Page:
Supermarket chains’ investment programs concern four main fields as they are aimed not only at increasing turnover but also expanding profit margins, which have been shrinking over the last few years. These four areas are online commerce, the operation of new stores and distributions centers, promotional activities and differentiation in products and purchase experience.
The limited increase in households’ disposable incomes and the shift of consumer behavior toward value-for-money purchases create the need for large as well as astute investments in the sector. The market expects growth in turnover to stay below 3 percent this year compared to 2018.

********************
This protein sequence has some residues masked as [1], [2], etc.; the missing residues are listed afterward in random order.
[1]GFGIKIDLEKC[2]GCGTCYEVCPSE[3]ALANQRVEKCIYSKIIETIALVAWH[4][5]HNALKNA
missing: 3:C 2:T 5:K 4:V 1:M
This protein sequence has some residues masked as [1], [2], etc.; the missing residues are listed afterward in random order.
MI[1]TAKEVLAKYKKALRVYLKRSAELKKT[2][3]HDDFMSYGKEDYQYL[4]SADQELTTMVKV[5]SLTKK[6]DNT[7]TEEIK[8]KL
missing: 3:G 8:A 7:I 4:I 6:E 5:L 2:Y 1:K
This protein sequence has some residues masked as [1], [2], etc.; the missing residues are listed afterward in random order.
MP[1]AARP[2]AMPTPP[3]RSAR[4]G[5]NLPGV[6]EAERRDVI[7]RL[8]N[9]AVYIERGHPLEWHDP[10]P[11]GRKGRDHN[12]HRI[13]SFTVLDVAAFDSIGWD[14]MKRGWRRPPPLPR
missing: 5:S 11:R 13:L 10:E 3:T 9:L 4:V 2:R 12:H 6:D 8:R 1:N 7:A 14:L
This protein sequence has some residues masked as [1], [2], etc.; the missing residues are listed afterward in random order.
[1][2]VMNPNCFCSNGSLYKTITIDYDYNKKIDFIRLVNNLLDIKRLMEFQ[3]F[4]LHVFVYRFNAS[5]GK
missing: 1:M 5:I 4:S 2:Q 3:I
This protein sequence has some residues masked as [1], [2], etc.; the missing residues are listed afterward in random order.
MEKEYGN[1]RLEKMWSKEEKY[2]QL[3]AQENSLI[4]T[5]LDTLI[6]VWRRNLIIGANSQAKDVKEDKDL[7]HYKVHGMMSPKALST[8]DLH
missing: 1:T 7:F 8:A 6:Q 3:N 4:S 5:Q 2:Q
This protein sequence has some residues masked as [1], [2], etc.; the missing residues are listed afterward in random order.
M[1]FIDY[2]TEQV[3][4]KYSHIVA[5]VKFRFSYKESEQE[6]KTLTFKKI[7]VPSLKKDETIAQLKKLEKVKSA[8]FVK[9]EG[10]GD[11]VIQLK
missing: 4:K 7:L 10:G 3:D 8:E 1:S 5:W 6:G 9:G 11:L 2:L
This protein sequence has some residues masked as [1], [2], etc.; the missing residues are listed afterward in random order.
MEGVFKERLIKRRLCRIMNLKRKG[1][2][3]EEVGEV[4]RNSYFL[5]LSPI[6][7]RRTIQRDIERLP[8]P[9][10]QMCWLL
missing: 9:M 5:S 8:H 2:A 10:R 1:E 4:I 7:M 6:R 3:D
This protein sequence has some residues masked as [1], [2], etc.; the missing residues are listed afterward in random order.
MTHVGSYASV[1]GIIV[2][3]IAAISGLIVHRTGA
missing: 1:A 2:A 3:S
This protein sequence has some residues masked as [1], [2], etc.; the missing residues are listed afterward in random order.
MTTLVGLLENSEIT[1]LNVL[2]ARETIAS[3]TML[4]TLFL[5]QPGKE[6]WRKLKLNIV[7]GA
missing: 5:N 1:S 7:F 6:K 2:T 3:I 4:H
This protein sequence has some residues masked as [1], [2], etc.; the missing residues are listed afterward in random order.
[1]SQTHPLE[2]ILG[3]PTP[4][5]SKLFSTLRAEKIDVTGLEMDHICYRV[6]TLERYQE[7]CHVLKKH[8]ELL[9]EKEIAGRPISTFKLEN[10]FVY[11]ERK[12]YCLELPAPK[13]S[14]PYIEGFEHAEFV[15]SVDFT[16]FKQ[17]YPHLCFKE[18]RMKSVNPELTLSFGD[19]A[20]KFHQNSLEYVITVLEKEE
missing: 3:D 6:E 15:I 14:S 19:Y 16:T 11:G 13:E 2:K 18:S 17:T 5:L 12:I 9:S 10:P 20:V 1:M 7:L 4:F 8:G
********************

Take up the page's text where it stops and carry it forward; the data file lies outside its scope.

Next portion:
In this context, after four years of major concentration moves and shutdowns, the sector has this year abandoned the strategy of market restructuring – at least for the time being.
Market leader Sklavenitis splashed out 59 million euros in 2018 to absorb and renovate Marinopoulos supermarkets and is planning a similar investment for this year and next combined. AB Vassilopoulos is sticking to its plan of investing 70 million euros per year, and Lidl Hellas has already spent 120 million in 2019.